The 2020 PGA Championship website.

While the 2020 PGA Championship is set to be held at TPC Harding Park in San Francisco from August 3-9 (moved from the original May 14-17 dates), it will be held without fans, and media access will be very different as well. The PGA of America sent out an e-mail on media policies for the new event (which will be the first golf major to actually be held this year) Wednesday, revealing that only a limited number of outlets will be allowed to cover the event in person. Here’s more from that e-mail:

In accordance with the PGA of America’s announcement on Monday, the 2020 PGA Championship media operation will be primarily remote.
A limited number of outlets will be permitted to cover the PGA Championship on-site at TPC Harding Park. Those outlets will be contacted separately by the PGA of America.
To accommodate remote coverage, approved media will have access to a 2020 PGA Championship Media Hub, which will replicate many on-site media experiences. Below are some of the features that will be available:
  • Video conferencing for interviews, including a player request form

    • One-on-one interview requests will not be granted
    • All approved media will be granted access to participate in interviews
  • Dynamic schedule of events, which will include approximate player interview times

  • SMS notification system

  • PGA Championship news and alerts

  • PGA Championship notes

  • Multimedia assets, including archival of interview videos, b-roll and select competition photos

  • Traditional resources, including the players guide and interview transcripts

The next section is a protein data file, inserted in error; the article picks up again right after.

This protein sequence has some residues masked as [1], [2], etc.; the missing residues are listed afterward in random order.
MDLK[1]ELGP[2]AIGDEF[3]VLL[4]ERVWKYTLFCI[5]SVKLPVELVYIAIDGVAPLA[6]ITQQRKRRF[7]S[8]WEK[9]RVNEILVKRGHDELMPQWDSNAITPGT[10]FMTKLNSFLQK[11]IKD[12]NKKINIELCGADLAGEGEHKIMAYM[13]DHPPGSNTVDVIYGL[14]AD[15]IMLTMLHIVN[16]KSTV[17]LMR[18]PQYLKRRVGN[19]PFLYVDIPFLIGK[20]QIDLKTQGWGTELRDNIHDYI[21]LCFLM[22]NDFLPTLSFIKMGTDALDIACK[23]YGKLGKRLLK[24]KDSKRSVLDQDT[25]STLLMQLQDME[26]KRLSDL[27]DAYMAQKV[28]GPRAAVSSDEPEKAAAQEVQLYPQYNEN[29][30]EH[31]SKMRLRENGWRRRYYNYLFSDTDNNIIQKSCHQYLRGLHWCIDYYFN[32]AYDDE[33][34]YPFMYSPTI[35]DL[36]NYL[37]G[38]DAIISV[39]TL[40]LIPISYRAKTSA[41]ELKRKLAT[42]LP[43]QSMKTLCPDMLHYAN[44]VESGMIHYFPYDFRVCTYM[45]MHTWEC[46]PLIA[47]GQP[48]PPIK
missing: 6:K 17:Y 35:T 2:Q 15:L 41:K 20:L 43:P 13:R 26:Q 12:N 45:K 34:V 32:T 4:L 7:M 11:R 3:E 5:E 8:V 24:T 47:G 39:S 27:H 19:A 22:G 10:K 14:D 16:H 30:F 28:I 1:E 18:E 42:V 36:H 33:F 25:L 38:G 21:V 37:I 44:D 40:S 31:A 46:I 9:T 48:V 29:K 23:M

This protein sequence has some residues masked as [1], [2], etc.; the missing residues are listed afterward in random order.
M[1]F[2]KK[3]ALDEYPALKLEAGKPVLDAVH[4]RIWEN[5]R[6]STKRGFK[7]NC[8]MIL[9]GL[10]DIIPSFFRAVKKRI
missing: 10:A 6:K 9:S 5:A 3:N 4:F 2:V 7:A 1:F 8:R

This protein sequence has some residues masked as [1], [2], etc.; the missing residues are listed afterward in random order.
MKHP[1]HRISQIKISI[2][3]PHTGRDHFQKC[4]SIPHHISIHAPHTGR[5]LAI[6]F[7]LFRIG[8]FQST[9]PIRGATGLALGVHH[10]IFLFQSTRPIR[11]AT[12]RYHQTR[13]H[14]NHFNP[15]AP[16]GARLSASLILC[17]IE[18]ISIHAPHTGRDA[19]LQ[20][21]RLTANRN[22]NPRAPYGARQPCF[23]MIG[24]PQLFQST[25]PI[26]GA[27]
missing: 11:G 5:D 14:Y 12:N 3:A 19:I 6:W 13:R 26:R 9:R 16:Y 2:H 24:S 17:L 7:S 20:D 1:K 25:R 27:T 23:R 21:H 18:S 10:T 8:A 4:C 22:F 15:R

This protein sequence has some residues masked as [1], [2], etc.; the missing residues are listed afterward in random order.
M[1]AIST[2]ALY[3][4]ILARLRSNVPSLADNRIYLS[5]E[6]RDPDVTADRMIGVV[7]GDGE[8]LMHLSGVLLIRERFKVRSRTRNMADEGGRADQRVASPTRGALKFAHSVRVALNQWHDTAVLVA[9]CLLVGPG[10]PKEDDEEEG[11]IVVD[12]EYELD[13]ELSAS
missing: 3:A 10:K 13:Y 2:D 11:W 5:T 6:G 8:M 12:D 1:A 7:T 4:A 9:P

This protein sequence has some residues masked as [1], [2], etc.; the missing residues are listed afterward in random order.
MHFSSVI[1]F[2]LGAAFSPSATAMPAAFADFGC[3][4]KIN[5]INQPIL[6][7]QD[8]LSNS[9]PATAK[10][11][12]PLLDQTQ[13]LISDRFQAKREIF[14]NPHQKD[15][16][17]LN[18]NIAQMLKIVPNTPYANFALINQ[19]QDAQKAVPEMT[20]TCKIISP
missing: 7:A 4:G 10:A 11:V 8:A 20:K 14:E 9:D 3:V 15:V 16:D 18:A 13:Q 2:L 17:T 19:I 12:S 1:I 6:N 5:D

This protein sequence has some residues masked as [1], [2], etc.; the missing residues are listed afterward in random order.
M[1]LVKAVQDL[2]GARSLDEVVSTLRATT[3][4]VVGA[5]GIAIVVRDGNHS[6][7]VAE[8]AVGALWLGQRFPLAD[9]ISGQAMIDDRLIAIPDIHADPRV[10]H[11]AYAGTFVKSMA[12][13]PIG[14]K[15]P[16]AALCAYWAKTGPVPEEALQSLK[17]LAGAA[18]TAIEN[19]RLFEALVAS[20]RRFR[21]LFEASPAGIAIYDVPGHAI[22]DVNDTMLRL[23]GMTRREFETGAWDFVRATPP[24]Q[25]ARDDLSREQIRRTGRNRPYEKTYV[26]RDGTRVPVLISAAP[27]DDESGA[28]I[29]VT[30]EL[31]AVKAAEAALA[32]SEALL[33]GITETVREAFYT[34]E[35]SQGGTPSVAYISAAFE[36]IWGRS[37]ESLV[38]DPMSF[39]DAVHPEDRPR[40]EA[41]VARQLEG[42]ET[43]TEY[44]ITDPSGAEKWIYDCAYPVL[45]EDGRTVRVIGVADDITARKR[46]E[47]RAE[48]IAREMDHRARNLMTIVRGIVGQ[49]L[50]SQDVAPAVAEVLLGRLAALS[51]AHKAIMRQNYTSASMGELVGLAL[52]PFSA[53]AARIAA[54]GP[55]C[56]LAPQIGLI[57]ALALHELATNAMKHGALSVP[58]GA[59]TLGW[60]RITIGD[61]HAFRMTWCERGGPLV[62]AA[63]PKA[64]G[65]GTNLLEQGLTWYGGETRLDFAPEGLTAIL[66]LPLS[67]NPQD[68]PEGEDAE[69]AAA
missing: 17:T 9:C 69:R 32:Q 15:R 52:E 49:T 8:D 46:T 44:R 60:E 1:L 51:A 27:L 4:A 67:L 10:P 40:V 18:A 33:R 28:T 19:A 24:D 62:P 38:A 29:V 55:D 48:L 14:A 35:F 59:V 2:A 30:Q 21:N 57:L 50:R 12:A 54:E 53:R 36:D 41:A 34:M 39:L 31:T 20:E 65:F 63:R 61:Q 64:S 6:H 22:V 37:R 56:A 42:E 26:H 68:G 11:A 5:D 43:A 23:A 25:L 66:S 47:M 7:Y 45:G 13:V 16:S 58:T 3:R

• Round-by-round stat packs

  • Access to the PGA of America’s media relations staff

This is all relatively understandable. Many of the sports that have resumed so far have done so with minimal or no on-site media access. Interestingly enough, though, while the PGA Tour proper has resumed without fans, it’s already had some on-site media access, and there have been lots of stories filed from the sites. (The broadcasts have seen a lot more remote work than normal, though.) So it seems like the PGA Championship media restrictions may be tighter still (of course, that depends on what “a limited number” actually is). And that could be related to current COVID-19 restrictions in San Francisco in particular and in California as a whole, which remain tighter than in some other places.

But this definitely seems unfortunate for many media that had planned on covering this tournament in person. And while the virtual access is better than nothing, it won’t be the same. That’s especially true with a setup that has no ability for one-on-one interviews. Group interviews over video conferencing aren’t as good, and won’t provide as interesting pieces.

However, safety is a huge concern for everyone at the moment. And the PGA Tour is definitely seeing that this week with multiple players withdrawing from this week’s Travelers Championship after either they or their caddies tested positive for COVID-19. And limiting the amount of people at an event certainly has some merit as a precaution, and it’s positive to see the PGA of America already reaching out to media to advise them of the new plans and what they’ll be doing to try and facilitate remote coverage. We’ll see how this pans out.

About Andrew Bucholtz

Andrew Bucholtz is a staff writer for Awful Announcing and The Comeback. He previously worked at Yahoo! Sports Canada and Black Press.